Like many residents of Port Townsend, Monica le Roux normally works a handful of jobs.
On the weekends, she’s at the Rose Theatre’s Starlight Room, greeting guests and introducing each movie with some background and trivia.
During the week, she does bookkeeping at William James Bookstore on Water Street, while also attending the meetings for the Port Townsend Food Co-op, where she works as a board member. In between these, she bookkeeps for individual clients at their homes and for the Rose Theatre.
Her days are typically full of work and human interaction.
But last week, that all came to a screeching halt.
“It’s all happened so fast,” she said. “At the Rose, we had been feeling like it was coming down the pipe. So Rocky arranged for the managers of both the Starlight and the Rose to talk about where we felt things stood.”
At the end of the meeting, Rose Theatre owner Rocky Friedman and the theater’s group of managers had decided: If the state government required all schools to close to prevent the spread of the coronavirus, the Rose Theatre would close, too.
“An hour after that meeting, I was working on the books upstairs and Rocky said, ‘We just got the word. Are you sitting down?’” she said.
The schools would be closed for the next six weeks, and with that, Port Townsend’s beloved Rose Theatre shut its doors for the time being.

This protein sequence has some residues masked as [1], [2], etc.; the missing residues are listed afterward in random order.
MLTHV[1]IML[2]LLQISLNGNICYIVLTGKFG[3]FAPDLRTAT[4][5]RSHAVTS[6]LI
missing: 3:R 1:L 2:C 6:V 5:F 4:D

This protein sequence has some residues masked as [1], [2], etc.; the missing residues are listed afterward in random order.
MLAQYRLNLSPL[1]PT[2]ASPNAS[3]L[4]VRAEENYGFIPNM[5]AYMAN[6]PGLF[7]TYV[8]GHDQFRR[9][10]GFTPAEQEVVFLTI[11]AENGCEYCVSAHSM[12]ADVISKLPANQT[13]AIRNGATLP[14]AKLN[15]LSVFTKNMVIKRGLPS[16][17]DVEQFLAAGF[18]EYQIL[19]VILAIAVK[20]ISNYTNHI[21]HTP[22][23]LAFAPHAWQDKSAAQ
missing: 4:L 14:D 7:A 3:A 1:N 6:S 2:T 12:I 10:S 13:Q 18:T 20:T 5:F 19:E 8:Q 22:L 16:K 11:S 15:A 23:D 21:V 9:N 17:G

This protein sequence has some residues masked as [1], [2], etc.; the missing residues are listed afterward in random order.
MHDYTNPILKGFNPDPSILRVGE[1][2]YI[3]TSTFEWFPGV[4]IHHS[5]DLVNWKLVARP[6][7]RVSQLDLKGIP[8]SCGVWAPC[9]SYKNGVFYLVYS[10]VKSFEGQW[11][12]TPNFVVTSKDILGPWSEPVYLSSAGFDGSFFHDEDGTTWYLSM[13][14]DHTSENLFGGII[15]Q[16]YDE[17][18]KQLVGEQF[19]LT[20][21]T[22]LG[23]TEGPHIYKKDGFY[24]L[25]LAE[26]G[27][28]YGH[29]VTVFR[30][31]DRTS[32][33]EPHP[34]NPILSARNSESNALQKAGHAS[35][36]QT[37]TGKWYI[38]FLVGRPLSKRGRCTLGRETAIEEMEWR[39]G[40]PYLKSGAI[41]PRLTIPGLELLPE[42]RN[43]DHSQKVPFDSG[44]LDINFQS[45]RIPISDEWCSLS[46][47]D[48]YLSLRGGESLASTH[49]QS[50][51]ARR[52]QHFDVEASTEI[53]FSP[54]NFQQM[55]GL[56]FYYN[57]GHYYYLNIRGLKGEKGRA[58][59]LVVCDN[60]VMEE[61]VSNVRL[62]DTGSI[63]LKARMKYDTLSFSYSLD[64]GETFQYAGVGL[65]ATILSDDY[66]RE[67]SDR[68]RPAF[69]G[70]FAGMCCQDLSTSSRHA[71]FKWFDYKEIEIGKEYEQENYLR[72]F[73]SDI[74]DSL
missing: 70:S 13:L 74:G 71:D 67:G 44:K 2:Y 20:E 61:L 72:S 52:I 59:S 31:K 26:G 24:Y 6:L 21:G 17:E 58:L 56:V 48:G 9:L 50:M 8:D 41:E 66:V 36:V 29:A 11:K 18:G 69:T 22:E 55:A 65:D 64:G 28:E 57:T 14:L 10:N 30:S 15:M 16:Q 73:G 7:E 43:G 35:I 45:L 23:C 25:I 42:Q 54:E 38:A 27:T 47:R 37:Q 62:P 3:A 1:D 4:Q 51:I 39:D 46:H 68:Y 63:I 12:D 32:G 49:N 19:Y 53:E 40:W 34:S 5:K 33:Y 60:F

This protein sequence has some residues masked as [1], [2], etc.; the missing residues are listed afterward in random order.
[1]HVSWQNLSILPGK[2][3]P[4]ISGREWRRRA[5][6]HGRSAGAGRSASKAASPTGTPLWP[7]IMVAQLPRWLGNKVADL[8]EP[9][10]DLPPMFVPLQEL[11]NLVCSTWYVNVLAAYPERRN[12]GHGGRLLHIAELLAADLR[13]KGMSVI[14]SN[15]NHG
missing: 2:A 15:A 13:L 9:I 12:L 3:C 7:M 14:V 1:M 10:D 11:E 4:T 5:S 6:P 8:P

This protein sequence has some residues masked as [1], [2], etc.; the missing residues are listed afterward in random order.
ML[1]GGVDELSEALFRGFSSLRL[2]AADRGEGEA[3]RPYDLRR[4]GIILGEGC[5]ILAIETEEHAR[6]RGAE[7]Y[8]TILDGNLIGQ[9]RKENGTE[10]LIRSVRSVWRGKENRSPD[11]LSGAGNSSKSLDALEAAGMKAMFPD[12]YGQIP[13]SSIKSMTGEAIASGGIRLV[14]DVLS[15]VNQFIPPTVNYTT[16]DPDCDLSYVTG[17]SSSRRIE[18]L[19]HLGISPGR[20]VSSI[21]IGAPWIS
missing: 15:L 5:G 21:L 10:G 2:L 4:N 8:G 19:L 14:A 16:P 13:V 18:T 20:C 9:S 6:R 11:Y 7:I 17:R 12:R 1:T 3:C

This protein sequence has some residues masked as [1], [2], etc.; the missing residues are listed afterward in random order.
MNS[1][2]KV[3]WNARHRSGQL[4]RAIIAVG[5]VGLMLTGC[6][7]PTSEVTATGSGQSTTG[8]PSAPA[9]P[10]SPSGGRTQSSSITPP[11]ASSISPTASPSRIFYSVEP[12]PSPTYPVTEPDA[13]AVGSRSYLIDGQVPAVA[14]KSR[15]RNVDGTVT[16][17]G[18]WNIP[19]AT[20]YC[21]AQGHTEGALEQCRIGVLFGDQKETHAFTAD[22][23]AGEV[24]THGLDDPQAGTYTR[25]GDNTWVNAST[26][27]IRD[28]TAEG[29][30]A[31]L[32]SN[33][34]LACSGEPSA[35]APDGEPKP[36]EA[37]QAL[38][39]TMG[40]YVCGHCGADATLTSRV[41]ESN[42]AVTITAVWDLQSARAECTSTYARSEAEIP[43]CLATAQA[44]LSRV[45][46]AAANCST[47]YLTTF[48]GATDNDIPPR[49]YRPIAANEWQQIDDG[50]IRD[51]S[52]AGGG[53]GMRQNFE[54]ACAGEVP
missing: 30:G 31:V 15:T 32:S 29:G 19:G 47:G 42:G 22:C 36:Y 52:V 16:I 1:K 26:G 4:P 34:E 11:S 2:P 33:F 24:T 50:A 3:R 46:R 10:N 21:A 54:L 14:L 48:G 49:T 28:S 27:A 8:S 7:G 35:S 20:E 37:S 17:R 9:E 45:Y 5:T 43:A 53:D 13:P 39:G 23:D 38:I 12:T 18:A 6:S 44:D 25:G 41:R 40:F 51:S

A few days later, when the closures were expanded to restaurants and bars, and many local shops closed down for prevention measures, le Roux, like many other local workers, suddenly found herself with a lot of time on her hands and a lot of questions about the future.
“We were kind of hit at the worst possible time,” said Mike Howell, owner of Howell’s Sandwich Co.
At the end of tax season, but before the tourist season has ramped back up, restaurants had to close, and many were forced to lay off some employees.
For Howell, it didn’t make financial sense to stay open and serve takeout. So he decided to close up shop for the time being.
“I’d rather close down and wait it out, rather than run through expenses,” he said.
Howell’s employees have applied for unemployment, like le Roux and many other workers across the state.
“I’m absolutely terrified for them,” he said. “You have to log 650 hours to be qualified for unemployment benefits. That’s hard for part-time employees.”
The Employment Security Department reports that 7,900 Jefferson County residents work in the “service-providing” industry. A total of 1,150 employees in Jefferson County work in the “leisure and hospitality,” category, which includes food service and theaters, such as the Rose and many restaurants in Port Townsend that have had to either close entirely or reduce staff, to providing takeout orders only since the governor’s order on March 16.
While the local ESD does not have numbers yet on how many Jefferson County employees have been laid off, the state has seen the number of unemployment insurance claims nearly double in the past week. From March 8 to 14, the ESD has reported 14,154 unemployment insurance claims. The week prior, there were only 6,548 claims.
The ESD has adopted a series of emergency rules to relieve the burden of temporary layoffs for workers, such as allowing part-time employees to apply for “standby” unemployment. But because the governor’s orders went into effect immediately, the application processes still have some wrinkles that need to be worked out.